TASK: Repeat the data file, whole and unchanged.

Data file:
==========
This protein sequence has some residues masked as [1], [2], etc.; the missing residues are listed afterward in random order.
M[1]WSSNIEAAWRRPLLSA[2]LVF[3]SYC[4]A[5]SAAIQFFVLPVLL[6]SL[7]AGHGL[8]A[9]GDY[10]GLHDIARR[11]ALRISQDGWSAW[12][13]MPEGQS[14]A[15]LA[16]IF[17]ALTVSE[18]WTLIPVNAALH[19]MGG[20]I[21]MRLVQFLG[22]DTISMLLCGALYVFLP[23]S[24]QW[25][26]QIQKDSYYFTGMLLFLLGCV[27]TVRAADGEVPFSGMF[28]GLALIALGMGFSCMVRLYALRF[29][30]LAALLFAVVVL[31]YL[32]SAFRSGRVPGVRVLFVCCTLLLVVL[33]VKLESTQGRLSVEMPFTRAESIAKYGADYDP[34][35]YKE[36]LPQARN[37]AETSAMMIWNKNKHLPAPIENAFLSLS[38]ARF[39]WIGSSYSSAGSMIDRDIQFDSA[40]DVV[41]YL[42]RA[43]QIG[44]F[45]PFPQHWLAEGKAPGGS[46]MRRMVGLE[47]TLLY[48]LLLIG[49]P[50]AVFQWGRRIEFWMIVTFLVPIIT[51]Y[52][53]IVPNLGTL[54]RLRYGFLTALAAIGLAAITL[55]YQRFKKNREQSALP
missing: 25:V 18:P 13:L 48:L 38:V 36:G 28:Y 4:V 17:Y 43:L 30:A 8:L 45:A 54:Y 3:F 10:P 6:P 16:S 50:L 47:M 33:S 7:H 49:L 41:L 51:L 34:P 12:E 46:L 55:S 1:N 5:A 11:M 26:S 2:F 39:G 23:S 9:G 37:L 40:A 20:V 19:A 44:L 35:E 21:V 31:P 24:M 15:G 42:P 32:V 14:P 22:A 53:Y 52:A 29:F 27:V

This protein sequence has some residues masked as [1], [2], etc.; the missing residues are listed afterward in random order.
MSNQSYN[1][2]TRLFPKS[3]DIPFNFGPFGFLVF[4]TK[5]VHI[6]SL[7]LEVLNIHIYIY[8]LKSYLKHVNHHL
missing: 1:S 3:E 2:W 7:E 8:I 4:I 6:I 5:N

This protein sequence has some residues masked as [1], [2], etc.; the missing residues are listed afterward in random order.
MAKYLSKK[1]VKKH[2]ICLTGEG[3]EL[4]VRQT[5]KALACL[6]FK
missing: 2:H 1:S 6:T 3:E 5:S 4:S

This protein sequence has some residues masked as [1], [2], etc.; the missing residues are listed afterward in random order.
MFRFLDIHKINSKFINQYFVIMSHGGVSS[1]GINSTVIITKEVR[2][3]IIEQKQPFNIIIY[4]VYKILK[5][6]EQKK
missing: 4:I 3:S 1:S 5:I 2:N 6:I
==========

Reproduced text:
This protein sequence has some residues masked as [1], [2], etc.; the missing residues are listed afterward in random order.
M[1]WSSNIEAAWRRPLLSA[2]LVF[3]SYC[4]A[5]SAAIQFFVLPVLL[6]SL[7]AGHGL[8]A[9]GDY[10]GLHDIARR[11]ALRISQDGWSAW[12][13]MPEGQS[14]A[15]LA[16]IF[17]ALTVSE[18]WTLIPVNAALH[19]MGG[20]I[21]MRLVQFLG[22]DTISMLLCGALYVFLP[23]S[24]QW[25][26]QIQKDSYYFTGMLLFLLGCV[27]TVRAADGEVPFSGMF[28]GLALIALGMGFSCMVRLYALRF[29][30]LAALLFAVVVL[31]YL[32]SAFRSGRVPGVRVLFVCCTLLLVVL[33]VKLESTQGRLSVEMPFTRAESIAKYGADYDP[34][35]YKE[36]LPQARN[37]AETSAMMIWNKNKHLPAPIENAFLSLS[38]ARF[39]WIGSSYSSAGSMIDRDIQFDSA[40]DVV[41]YL[42]RA[43]QIG[44]F[45]PFPQHWLAEGKAPGGS[46]MRRMVGLE[47]TLLY[48]LLLIG[49]P[50]AVFQWGRRIEFWMIVTFLVPIIT[51]Y[52][53]IVPNLGTL[54]RLRYGFLTALAAIGLAAITL[55]YQRFKKNREQSALP
missing: 25:V 18:P 13:L 48:L 38:V 36:G 28:Y 4:V 17:Y 43:L 30:A 8:L 45:A 54:Y 3:F 10:P 6:P 16:S 50:L 47:M 33:S 7:H 49:L 41:L 51:L 34:P 12:E 46:L 55:S 1:N 5:A 11:M 26:S 2:F 39:G 23:S 9:G 37:L 40:A 20:V 19:A 44:L 35:E 21:V 31:P 24:M 15:G 42:P 32:V 14:P 22:A 53:Y 52:A 29:F 27:V

This protein sequence has some residues masked as [1], [2], etc.; the missing residues are listed afterward in random order.
MSNQSYN[1][2]TRLFPKS[3]DIPFNFGPFGFLVF[4]TK[5]VHI[6]SL[7]LEVLNIHIYIY[8]LKSYLKHVNHHL
missing: 1:S 3:E 2:W 7:E 8:I 4:I 6:I 5:N

This protein sequence has some residues masked as [1], [2], etc.; the missing residues are listed afterward in random order.
MAKYLSKK[1]VKKH[2]ICLTGEG[3]EL[4]VRQT[5]KALACL[6]FK
missing: 2:H 1:S 6:T 3:E 5:S 4:S

This protein sequence has some residues masked as [1], [2], etc.; the missing residues are listed afterward in random order.
MFRFLDIHKINSKFINQYFVIMSHGGVSS[1]GINSTVIITKEVR[2][3]IIEQKQPFNIIIY[4]VYKILK[5][6]EQKK
missing: 4:I 3:S 1:S 5:I 2:N 6:I